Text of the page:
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I asked google to give me the meaning of the gcc option -fomit-frame-pointer, which redirects me to the below statement.

        Don't keep the frame pointer in a register for functions that don't 
need one. This avoids the instructions to save, set up and restore frame 
pointers; it also makes an extra register available in many functions. It 
also makes debugging impossible on some machines.

As per my knowledge for each function, an activation record will be created in stack of the process memory to keep all local variables and some more information. I hope this frame pointer means the address of the activation record of a function.

In this case what are the type of functions, for which it doesn't need to keep frame pointer in register? If i get this information, I will try to design the new function based on that(if possible). Because if frame pointer is not kept in registers some instructions will be omitted in binary. This will really improves the performace noticably in an application where number of functions are more.

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Although I'm not sure if it really improves the performance, I'm very interested to know the answer myself! –  Shahbaz Feb 2 '13 at 21:28
I hope atleast this option will remove 3 instructions for function for which it doesnt need to keep frame pointer. –  raja ashok Feb 2 '13 at 21:32
Having to debug just one crash dump of code that was compiled with this option will be enough to get you to excise this option from your makefiles. It doesn't remove any instructions btw, it just gives the optimizer one more register to work with for storage. –  Hans Passant Feb 2 '13 at 23:35

1 Answer 1

up vote 14 down vote accepted

Most smaller functions don't need a frame-pointer - larger functions MAY need one.

It's really about how well the compiler manages to track how the stack is used, and where things are on the stack (local variables, arguments passed to the current function and arguments being prepared for a function about to be called). I don't think it's easy to characterize the functions that need or don't need a frame-pointer [technically, NO function HAS to have a frame-pointer - it's more a case of "if the compiler deems it necessary to reduce the complexity of other code"].

I don't think you should "attempt to make functions not have frame-pointer" as part of your strategy for coding - like I said, simple functions don't need them, so use -fomit-frame-pointer, and you'll get one more register available for the register allocator, and save 1-3 instructions on entry/exit to functions. If your function needs a frame-pointer, it's because the compiler decides that's a better option than using frame pointer. It's not a goal to have functions without frame pointer, it's a goal to have code that works both correctly and fast.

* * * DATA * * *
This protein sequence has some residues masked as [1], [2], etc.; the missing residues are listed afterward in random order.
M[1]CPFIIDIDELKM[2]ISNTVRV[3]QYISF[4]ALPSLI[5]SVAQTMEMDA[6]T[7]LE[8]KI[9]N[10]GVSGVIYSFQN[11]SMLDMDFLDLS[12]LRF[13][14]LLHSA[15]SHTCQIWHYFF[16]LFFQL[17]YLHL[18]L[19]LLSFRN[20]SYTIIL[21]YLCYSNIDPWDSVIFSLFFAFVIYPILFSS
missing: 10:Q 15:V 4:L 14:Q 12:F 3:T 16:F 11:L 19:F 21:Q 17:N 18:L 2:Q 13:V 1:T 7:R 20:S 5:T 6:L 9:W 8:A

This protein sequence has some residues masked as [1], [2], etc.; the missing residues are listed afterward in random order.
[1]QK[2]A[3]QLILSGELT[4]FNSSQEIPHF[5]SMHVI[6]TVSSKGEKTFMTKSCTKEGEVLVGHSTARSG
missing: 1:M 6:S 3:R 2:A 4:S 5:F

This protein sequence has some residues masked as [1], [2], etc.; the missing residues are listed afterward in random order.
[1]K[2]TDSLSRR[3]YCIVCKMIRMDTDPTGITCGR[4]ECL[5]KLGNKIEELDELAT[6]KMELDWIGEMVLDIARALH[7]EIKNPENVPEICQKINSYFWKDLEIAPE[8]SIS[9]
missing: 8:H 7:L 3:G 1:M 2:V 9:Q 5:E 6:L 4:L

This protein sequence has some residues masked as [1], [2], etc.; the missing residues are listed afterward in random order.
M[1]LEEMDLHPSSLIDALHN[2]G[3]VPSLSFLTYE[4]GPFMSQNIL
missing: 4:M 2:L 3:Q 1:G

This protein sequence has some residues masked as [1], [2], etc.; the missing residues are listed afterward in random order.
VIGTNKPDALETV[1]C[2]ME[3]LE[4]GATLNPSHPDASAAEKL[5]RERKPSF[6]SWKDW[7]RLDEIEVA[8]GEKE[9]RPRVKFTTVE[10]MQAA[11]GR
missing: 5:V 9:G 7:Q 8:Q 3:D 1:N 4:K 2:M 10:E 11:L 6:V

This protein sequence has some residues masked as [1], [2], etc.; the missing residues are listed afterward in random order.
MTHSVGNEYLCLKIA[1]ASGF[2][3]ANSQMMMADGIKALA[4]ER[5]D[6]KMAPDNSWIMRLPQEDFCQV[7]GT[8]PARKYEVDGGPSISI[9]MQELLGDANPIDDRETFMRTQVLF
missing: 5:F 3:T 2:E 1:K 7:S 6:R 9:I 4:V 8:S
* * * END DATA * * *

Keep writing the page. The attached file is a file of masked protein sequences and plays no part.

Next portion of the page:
Note that "not having framepointer" should give better performance, but it's not some magic bullet that gives enormous improvements - particularly not on x86-64, which already has 16 registers to start with. On 32-bit x86, since it only has 8 registers, one of which is stackpointer, and taking up another as the frame-pointer means 25% of register-space is taken. To change that to 12.5% is quite an improvement. Of course, compiling for 64-bit will help quite a lot too.

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Typically the compiler can keep track of stack depth on its own and does not need a frame pointer. The exception is if the function uses alloca which moves the stack pointer by a variable amount. Frame pointer omission does make debugging significantly harder. Local variables are harder to locate and stack traces are much harder to reconstruct without a frame pointer to help out. Also, accessing parameters can get more expensive since they are far away from the top of the stack and may require more expensive addressing modes. –  Raymond Chen Feb 2 '13 at 21:43
Yes, so, assuming we're not using alloca [who does? - I'm 99% sure I've never written code that uses alloca] or variable size local arrays [which is modern form of alloca], then the compiler MAY still decide that using frame-pointer is a better option - because compilers are written to not blindly follow the options given, but give you the best choices. –  Mats Petersson Feb 2 '13 at 21:49
@MatsPetersson VLA are different from alloca: they are thrown away as soon as you leave the scope in which they are declared, whereas alloca space is only freed when you leave the function. This makes VLA much easier to follow than alloca, I think. –  Jens Gustedt Feb 2 '13 at 21:52
It's maybe worth mentioning that gcc has -fomit-frame-pointer on by default for x86-64. –  zwol Feb 2 '13 at 22:04
@JensGustedt, the problem is not when they are thrown away, the problem is that their size (like alloca'ed space) is unknown at compile time. Usually the compiler will use the frame pointer to get the address of local variables, if the size of the stack frame doesn't change, it can locate them at a fixed offset from the stack pointer. –  vonbrand Feb 2 '13 at 23:39

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